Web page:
A Comprehensive Commentary of the Book of Moroni, Paul Nolan Hyde
The author gives a thorough commentary on the message of the book of Moroni. For example, here’s an excerpt of the comment about Moroni 10:4: “The goal of every seeker for truth is to test those sacred things that are asserted that they might know in their hearts and minds for themselves as God Himself knows them. This is primarily a spiritual experience, but coupled with temporal activity.”
Lesson 48: Moroni 7-8, 10, James Faulconer, Times and Seasons
Asking good questions about the context and message of Mormon and Moroni’s messages leads to helpful discussion. Here are questions with that intent. For example, What do covenants have to do with Mormon’s sermon (Moroni 7:31)? Why are the references to covenants in the middle of a discussion of our ministry, itself in the middle of an argument that miracles still occur?
“‘All Are Alike unto God’: Equality and Charity in the Book of Mormon,” Lloyd D. Newell, Living the Book of Mormon: Abiding by Its Precepts
Moroni 7 and 8, Mormon’s teachings, stress that charity and equality are two expressions of the same principle.
“‘The Pure Love of Christ’: The Divine Precept of Charity in Moroni 7,” Matthew O. Richardson, Living the Book of Mormon: Abiding by Its Precepts
Mormon did not define charity simply as the “love of Christ” but as the “pure love of Christ.” Consider two lessons taught by this specific wording. First, love and Christ are inseparable. In other words, charity is the pure “love of Christ,” the genuine form of His love. It is the real thing, not counterfeit or even diluted.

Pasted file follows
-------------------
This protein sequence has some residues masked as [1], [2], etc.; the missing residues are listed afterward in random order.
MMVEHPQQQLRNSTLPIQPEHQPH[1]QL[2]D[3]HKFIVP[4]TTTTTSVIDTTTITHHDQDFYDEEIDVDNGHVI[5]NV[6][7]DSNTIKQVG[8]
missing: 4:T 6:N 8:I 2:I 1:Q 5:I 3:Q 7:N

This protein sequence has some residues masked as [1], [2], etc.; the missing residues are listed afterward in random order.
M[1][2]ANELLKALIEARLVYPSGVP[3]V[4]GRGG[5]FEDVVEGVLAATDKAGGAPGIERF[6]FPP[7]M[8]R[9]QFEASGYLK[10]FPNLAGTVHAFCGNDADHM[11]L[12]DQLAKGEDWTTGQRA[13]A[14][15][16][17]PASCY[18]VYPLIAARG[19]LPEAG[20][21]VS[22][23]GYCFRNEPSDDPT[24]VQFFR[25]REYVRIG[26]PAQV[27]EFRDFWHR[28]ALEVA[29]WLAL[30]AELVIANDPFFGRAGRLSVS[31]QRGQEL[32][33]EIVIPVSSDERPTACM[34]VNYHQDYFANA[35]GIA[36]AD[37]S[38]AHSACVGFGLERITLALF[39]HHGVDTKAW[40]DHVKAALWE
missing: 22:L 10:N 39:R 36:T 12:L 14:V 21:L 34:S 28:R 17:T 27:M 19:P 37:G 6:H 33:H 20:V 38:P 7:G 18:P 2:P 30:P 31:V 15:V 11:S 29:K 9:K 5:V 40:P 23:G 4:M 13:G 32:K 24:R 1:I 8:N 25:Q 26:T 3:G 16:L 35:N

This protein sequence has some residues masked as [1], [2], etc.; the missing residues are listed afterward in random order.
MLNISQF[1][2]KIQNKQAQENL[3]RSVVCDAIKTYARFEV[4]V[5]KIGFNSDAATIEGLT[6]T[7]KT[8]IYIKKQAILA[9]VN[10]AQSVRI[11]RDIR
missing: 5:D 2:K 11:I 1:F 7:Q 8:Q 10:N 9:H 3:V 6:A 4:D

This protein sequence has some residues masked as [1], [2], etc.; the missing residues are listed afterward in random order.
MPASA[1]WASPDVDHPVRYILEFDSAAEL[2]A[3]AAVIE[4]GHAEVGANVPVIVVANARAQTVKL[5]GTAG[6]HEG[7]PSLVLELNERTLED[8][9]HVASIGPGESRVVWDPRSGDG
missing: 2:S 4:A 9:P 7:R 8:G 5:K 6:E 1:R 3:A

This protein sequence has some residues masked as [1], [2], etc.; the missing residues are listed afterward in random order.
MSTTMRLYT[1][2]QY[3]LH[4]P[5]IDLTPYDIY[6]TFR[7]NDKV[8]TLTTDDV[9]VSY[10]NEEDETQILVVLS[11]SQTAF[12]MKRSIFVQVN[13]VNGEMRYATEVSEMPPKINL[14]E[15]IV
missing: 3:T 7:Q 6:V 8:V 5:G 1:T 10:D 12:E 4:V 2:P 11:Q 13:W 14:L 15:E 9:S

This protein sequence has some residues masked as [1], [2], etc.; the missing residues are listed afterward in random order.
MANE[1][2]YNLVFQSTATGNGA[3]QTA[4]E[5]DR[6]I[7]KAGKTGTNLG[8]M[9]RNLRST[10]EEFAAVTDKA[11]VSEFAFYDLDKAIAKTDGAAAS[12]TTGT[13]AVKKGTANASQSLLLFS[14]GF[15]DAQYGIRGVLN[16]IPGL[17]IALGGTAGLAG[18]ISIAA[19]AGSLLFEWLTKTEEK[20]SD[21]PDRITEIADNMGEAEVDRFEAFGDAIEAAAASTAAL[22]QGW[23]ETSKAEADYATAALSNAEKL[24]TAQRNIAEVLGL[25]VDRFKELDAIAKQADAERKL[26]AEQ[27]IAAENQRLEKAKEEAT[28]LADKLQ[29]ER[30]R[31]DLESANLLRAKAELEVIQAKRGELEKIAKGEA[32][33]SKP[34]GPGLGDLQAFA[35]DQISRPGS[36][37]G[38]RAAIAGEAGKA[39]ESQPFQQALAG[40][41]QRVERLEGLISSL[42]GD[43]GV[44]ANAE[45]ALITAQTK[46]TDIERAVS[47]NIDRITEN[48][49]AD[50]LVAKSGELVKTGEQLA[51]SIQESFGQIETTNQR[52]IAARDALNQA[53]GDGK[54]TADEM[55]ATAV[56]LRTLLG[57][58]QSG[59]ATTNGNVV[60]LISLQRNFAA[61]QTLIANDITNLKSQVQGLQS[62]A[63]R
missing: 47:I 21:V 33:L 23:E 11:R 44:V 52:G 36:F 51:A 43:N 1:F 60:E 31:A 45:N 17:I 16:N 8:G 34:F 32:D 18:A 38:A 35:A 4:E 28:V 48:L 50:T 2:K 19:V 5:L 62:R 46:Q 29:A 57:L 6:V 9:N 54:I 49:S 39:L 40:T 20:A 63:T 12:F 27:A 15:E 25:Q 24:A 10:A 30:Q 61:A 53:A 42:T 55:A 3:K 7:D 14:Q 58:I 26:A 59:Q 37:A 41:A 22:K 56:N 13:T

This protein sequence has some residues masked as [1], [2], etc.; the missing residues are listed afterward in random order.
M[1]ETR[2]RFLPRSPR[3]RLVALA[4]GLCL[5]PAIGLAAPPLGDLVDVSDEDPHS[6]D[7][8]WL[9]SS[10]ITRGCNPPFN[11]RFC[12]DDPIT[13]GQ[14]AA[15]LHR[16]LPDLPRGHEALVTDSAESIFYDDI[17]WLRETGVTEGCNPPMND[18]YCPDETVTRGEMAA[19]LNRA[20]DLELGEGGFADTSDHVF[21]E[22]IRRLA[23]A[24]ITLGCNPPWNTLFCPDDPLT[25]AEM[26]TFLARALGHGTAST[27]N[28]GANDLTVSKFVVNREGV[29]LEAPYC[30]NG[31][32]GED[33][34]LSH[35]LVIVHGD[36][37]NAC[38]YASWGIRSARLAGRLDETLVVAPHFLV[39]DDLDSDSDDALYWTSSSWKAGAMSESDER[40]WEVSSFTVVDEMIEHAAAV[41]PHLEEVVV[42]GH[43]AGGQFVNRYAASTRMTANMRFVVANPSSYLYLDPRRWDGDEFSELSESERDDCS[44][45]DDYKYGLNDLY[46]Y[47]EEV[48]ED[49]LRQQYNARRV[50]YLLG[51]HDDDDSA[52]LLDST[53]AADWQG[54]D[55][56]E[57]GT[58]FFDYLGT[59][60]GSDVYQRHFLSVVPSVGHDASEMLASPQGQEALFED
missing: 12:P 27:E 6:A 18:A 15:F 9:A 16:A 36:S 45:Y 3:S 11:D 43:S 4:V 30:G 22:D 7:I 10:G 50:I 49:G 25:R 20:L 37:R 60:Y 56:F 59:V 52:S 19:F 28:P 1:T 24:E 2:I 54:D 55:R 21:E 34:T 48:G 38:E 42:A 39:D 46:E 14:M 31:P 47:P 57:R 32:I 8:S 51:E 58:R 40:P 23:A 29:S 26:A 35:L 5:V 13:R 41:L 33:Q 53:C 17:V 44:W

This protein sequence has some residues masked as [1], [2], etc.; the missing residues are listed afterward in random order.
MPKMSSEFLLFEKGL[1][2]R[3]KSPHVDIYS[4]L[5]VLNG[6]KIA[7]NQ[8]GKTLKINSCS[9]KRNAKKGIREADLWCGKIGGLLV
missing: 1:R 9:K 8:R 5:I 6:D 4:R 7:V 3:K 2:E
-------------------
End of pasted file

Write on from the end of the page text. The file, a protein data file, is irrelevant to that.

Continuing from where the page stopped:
Why Did Moroni Write So Many Farewells? (Mormon 8:1), Book of Mormon Central staff
Moroni’s three separate farewells provide readers with three different opportunities to understand the purposes of the Book of Mormon through the eyes of Moroni, its last author and record keeper.
On the Dating of Moroni 8-9, Joseph M. Spencer, Interpreter: A Journal of Mormon Scripture
This essay argues from textual evidence that the reader should understand the two letters to have been written at rather different times: Moroni 8 in the years 345–50, and Moroni 9 in the years 375–80. It then draws interpretive and theological conclusions about the import of these dates: principally that Moroni’s inclusion of the letters forces readers to recognize that Mormon’s history is inventive and theologically motivated.
“Alive in Christ: the Salvation of Little Children,” Robert L. Millet, Fourth Nephi, From Zion to Destruction
The false doctrine of original sin is based upon the notion that Adam and Eve’s disobedience was an act of overt rebellion against the Almighty, an attempt to usurp the knowledge available only to the gods. How much more ennobling and soul-satisfying is the true doctrine of the Fall, the assurance that Adam—also known as Michael, the prince and archangel—”fell that men might be; and men are, that they might have joy” (2 Nephi 2:25). How much more gratifying it is to know that through the atonement of Christ, “men will be punished for their own sins, and not for Adam’s transgression.”
“Moroni 9–10: Remember How Merciful the Lord Hath Been,” Bruce K. Satterfield, Fourth Nephi, From Zion to Destruction
The invitation to come unto Christ offered by Moroni in the final chapter is a fitting conclusion to this encouraging book. It is a curious thing, therefore, that Moroni included in his writings an appalling letter from his father. Even more striking is the fact that Moroni placed the letter immediately before his own invitation for everyone to come unto Christ.
“Sealings and Mercies: Moroni’s Final Exhortation in Moroni 10,” presentation by James E. Faulconer.
This is a video of a lecture by James Faulconer in 2013 on the message of Moroni 10.